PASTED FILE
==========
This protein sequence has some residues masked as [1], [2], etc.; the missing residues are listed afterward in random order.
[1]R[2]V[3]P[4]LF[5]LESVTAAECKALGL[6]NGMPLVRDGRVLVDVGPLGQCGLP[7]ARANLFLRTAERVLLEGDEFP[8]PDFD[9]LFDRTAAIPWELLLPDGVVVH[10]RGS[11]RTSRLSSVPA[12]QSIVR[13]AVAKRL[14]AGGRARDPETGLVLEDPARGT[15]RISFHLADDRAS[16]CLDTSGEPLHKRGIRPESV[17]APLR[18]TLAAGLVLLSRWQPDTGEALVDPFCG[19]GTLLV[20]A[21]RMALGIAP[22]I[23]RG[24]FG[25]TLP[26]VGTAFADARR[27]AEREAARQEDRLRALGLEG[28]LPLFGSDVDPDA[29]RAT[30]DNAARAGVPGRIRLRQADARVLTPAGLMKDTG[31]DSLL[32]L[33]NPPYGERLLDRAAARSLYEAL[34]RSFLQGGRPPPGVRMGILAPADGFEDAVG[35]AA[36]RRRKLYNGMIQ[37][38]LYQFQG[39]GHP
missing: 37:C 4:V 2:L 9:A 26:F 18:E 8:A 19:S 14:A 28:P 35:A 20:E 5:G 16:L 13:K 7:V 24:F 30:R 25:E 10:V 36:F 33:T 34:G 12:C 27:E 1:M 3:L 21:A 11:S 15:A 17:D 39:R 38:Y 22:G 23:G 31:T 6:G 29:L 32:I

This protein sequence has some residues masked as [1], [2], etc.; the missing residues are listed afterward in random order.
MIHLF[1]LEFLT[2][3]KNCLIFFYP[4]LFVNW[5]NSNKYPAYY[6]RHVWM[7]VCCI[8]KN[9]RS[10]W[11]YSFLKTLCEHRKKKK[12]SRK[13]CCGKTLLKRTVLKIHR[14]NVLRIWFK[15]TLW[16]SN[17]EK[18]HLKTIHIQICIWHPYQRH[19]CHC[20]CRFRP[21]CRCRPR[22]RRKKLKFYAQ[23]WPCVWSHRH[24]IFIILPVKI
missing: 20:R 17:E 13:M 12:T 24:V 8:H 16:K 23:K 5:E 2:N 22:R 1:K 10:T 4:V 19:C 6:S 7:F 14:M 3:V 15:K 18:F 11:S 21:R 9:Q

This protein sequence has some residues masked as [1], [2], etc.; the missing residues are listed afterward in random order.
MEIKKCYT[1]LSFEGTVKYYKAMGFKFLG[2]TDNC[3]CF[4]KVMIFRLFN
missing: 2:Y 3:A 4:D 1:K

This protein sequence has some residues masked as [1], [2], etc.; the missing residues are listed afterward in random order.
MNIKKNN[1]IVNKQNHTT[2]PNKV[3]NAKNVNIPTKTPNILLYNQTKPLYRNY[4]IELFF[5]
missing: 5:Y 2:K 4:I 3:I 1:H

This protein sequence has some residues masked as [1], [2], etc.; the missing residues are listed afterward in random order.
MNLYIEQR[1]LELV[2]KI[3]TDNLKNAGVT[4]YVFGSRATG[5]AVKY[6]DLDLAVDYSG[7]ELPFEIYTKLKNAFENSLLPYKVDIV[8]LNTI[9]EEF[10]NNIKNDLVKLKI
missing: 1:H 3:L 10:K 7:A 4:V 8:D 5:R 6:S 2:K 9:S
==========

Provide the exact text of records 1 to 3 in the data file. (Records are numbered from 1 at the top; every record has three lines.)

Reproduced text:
This protein sequence has some residues masked as [1], [2], etc.; the missing residues are listed afterward in random order.
[1]R[2]V[3]P[4]LF[5]LESVTAAECKALGL[6]NGMPLVRDGRVLVDVGPLGQCGLP[7]ARANLFLRTAERVLLEGDEFP[8]PDFD[9]LFDRTAAIPWELLLPDGVVVH[10]RGS[11]RTSRLSSVPA[12]QSIVR[13]AVAKRL[14]AGGRARDPETGLVLEDPARGT[15]RISFHLADDRAS[16]CLDTSGEPLHKRGIRPESV[17]APLR[18]TLAAGLVLLSRWQPDTGEALVDPFCG[19]GTLLV[20]A[21]RMALGIAP[22]I[23]RG[24]FG[25]TLP[26]VGTAFADARR[27]AEREAARQEDRLRALGLEG[28]LPLFGSDVDPDA[29]RAT[30]DNAARAGVPGRIRLRQADARVLTPAGLMKDTG[31]DSLL[32]L[33]NPPYGERLLDRAAARSLYEAL[34]RSFLQGGRPPPGVRMGILAPADGFEDAVG[35]AA[36]RRRKLYNGMIQ[37][38]LYQFQG[39]GHP
missing: 37:C 4:V 2:L 9:A 26:F 18:E 8:A 19:S 14:A 28:P 35:A 20:E 5:G 16:L 13:K 7:V 24:F 30:R 25:E 10:V 36:F 33:T 34:G 12:C 27:E 1:M 3:L 21:A 11:S 15:A 17:D 39:R 38:Y 22:G 23:G 31:T 6:G 29:L 32:I

This protein sequence has some residues masked as [1], [2], etc.; the missing residues are listed afterward in random order.
MIHLF[1]LEFLT[2][3]KNCLIFFYP[4]LFVNW[5]NSNKYPAYY[6]RHVWM[7]VCCI[8]KN[9]RS[10]W[11]YSFLKTLCEHRKKKK[12]SRK[13]CCGKTLLKRTVLKIHR[14]NVLRIWFK[15]TLW[16]SN[17]EK[18]HLKTIHIQICIWHPYQRH[19]CHC[20]CRFRP[21]CRCRPR[22]RRKKLKFYAQ[23]WPCVWSHRH[24]IFIILPVKI
missing: 20:R 17:E 13:M 12:T 24:V 8:H 16:K 23:K 5:E 2:N 22:R 1:K 10:T 4:V 19:C 6:S 7:F 14:M 3:V 15:K 18:F 11:S 21:R 9:Q

This protein sequence has some residues masked as [1], [2], etc.; the missing residues are listed afterward in random order.
MEIKKCYT[1]LSFEGTVKYYKAMGFKFLG[2]TDNC[3]CF[4]KVMIFRLFN
missing: 2:Y 3:A 4:D 1:K